Just the Facts
Five Facts on George Herbert Walker Bush’s Legacy
By Emma Petasis
December 3, 2018 | Blog
Former President George H. W. Bush passed away Friday, November 30, at his home in Houston. He will lie in state at the U.S. Capitol until Wednesday morning when services will be held at the National Cathedral in Washington, D.C., and Thursday at Saint Martin’s Episcopal Church in Houston. President Bush is being remembered as a global leader and advocate for bipartisanship. Here are five facts on his tenure as a public servant.
George H.W. Bush’s service to the United States began long before his presidency.
Before being elected president, Bush served in the U.S. House of Representatives from Texas’ 7th District, as U.S. ambassador to the United Nations from 1967 to 1971, chairman of the Republican National Committee, chief of the U.S. Liaison Office in the People’s Republic of China, CIA director from 1976 to 1977, and for eight years as vice president in the Reagan Administration. Bush joined the Navy on his 18th birthday in 1942 and was once the youngest aviator in the Navy, flying 58 missions off the carrier USS San Jacinto.
George H.W. Bush navigated several historic events during his presidency, including the end of the Cold War and the First Gulf War.
From 1989 to 1993, Bush navigated negotiations surrounding the collapse of the Soviet Union and the subsequent creation of 15 new, Post-Soviet states in 1991. During these years, Bush was a major figure in unifying Germany following the fall of the Berlin Wall and bringing Germany into the NATO alliance, while establishing relationships with Soviet leaders like Mikhail Gorbachev and first Russian President Boris Yeltsin. From 1990 to 1991, Bush was also responsible for organizing the global coalition of 35 nations that defeated Saddam Hussein in the First Gulf War in response to Iraq’s invasion and annexation of Kuwait.
Under Bush’s leadership, landmark bipartisan legislation passed.
Despite the overwhelming Democratic majorities in the House and Senate during all four years of his presidency, Bush was able to pass sweeping bipartisan legislation such as the Americans with Disabilities Act, the Clean Air Act Amendments, and the 1990 Budget Agreement. His tenure was not without controversy. Bush’s work with Democrats on deficit reduction (which subsequently raised taxes), angered congressional Republicans, but paved the way for an economic boom under the Clinton Administration.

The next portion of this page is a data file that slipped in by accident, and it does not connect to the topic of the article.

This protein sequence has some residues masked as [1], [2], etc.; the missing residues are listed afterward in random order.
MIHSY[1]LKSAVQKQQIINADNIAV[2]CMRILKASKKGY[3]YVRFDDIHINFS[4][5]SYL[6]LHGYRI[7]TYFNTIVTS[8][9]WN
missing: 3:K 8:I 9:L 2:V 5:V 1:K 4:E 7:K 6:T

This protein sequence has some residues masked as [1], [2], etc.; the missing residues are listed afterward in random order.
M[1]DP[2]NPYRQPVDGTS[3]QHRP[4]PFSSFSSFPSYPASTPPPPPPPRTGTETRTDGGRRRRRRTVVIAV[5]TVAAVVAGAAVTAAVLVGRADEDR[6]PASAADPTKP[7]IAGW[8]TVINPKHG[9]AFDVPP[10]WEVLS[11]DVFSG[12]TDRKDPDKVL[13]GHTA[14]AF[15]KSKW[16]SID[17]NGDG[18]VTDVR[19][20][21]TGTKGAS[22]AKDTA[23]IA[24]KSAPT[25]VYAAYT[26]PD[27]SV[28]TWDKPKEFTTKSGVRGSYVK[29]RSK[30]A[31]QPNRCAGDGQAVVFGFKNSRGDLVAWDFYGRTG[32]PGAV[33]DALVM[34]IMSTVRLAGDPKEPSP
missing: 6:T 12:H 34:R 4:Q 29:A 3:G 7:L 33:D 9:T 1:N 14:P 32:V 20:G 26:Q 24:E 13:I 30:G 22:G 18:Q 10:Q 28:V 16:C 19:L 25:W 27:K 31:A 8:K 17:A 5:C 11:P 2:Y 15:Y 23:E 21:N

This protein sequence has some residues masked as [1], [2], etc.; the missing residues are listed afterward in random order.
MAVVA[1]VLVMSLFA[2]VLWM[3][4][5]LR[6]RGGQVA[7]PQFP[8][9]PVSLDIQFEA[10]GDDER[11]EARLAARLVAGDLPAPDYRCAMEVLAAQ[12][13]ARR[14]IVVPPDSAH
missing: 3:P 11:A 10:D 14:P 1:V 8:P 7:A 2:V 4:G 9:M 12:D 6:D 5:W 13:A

Bush is remembered for meeting with political adversaries—and befriending them.
Within a week of being elected president in 1988, Bush established a relationship with then-Senate Majority Leader Robert C. Byrd (D-WV). The two would go on to speak often during Bush’s presidency. He also established working relationships with other prominent Democrats such as Sen. Ted Kennedy of Massachusetts and Illinios Congressman Dan Rostenkowski. Bush would later go on to cultivate a warm friendship with President Bill Clinton, who defeated his re-election bid in 1992. Famously, Bush’s Inauguration Day letter of support to President Clinton as he took office in 1993 cemented an ongoing tradition in the transfer of presidential power.
Many members of the White House press corps remember Bush as good-humored and regularly providing colorful moments.
In 1990, Bush publicly declared his personal distaste for broccoli, saying he didn’t have to eat it because he was president and prompting an outcry from the American broccoli lobby. Many staffers and members of the press remember his regular, handwritten thank you notes, and that he treated his traveling press photographers to “weenie roasts.” During his final Christmas in the White House, he invited comedian Dana Carvey—who impersonated Bush on Saturday Night Live—to address a holiday party in character. In his post-presidency years, Bush celebrated his 75th, 80th, 85th, and 90th birthdays by skydiving.